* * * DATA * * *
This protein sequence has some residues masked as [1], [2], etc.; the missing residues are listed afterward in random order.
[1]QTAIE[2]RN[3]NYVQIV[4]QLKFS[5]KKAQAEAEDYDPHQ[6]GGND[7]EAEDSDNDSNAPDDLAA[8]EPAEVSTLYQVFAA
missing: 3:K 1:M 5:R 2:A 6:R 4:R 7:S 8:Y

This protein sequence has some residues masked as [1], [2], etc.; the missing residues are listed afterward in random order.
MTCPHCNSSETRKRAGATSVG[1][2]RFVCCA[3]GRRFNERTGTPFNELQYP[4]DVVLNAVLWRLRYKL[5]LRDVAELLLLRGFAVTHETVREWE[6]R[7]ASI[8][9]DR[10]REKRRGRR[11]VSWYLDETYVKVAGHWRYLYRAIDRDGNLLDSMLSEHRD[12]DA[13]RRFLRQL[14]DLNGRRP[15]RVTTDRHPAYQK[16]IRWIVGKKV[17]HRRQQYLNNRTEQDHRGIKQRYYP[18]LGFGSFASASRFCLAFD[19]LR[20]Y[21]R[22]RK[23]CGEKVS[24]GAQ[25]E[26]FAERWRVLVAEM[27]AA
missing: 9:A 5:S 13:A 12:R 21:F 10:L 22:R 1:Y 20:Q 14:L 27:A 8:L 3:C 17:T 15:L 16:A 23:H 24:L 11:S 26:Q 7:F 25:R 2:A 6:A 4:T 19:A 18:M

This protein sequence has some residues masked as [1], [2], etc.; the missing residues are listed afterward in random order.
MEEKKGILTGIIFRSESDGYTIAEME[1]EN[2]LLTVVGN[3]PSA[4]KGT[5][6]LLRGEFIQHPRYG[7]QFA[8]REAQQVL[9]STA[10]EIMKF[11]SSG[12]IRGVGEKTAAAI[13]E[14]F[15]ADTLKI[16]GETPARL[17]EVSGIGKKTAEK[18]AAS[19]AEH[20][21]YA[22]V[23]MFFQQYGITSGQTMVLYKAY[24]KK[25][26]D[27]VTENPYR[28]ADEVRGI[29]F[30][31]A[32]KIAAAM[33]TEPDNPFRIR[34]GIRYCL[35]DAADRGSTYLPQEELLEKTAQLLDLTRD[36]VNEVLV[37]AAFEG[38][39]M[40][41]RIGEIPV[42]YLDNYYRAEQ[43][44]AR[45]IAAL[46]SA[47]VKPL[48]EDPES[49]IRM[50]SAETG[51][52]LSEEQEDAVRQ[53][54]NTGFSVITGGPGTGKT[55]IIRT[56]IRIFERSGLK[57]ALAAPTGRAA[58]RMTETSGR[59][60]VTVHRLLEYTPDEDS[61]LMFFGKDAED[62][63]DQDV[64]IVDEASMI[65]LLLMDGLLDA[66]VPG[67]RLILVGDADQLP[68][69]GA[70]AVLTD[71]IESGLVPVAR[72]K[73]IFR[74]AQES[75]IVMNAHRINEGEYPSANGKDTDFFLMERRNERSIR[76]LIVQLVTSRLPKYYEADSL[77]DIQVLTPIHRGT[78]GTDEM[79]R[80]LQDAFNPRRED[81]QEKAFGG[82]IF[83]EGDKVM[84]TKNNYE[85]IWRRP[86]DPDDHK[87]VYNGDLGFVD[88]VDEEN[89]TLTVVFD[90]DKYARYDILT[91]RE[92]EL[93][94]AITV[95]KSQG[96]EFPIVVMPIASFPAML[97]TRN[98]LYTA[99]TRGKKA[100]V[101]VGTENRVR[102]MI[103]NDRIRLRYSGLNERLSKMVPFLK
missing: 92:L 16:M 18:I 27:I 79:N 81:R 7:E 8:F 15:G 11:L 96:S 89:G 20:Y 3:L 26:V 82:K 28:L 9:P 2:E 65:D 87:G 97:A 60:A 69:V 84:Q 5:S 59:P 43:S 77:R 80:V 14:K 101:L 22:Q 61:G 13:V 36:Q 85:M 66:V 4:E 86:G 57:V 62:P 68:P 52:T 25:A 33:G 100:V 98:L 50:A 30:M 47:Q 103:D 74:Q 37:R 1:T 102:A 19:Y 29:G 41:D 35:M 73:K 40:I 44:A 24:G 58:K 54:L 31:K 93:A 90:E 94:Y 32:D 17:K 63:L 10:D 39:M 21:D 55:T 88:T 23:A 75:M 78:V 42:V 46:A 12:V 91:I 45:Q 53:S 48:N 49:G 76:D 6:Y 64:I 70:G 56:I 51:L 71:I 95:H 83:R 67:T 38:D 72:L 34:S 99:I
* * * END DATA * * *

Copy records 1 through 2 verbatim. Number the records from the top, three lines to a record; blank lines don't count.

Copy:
This protein sequence has some residues masked as [1], [2], etc.; the missing residues are listed afterward in random order.
[1]QTAIE[2]RN[3]NYVQIV[4]QLKFS[5]KKAQAEAEDYDPHQ[6]GGND[7]EAEDSDNDSNAPDDLAA[8]EPAEVSTLYQVFAA
missing: 3:K 1:M 5:R 2:A 6:R 4:R 7:S 8:Y

This protein sequence has some residues masked as [1], [2], etc.; the missing residues are listed afterward in random order.
MTCPHCNSSETRKRAGATSVG[1][2]RFVCCA[3]GRRFNERTGTPFNELQYP[4]DVVLNAVLWRLRYKL[5]LRDVAELLLLRGFAVTHETVREWE[6]R[7]ASI[8][9]DR[10]REKRRGRR[11]VSWYLDETYVKVAGHWRYLYRAIDRDGNLLDSMLSEHRD[12]DA[13]RRFLRQL[14]DLNGRRP[15]RVTTDRHPAYQK[16]IRWIVGKKV[17]HRRQQYLNNRTEQDHRGIKQRYYP[18]LGFGSFASASRFCLAFD[19]LR[20]Y[21]R[22]RK[23]CGEKVS[24]GAQ[25]E[26]FAERWRVLVAEM[27]AA
missing: 9:A 5:S 13:A 12:R 21:F 10:L 22:R 1:Y 20:Q 14:L 27:A 8:L 3:C 17:T 15:L 16:A 23:H 24:L 11:S 26:Q 7:F 25:R 2:A 6:A 4:T 19:A 18:M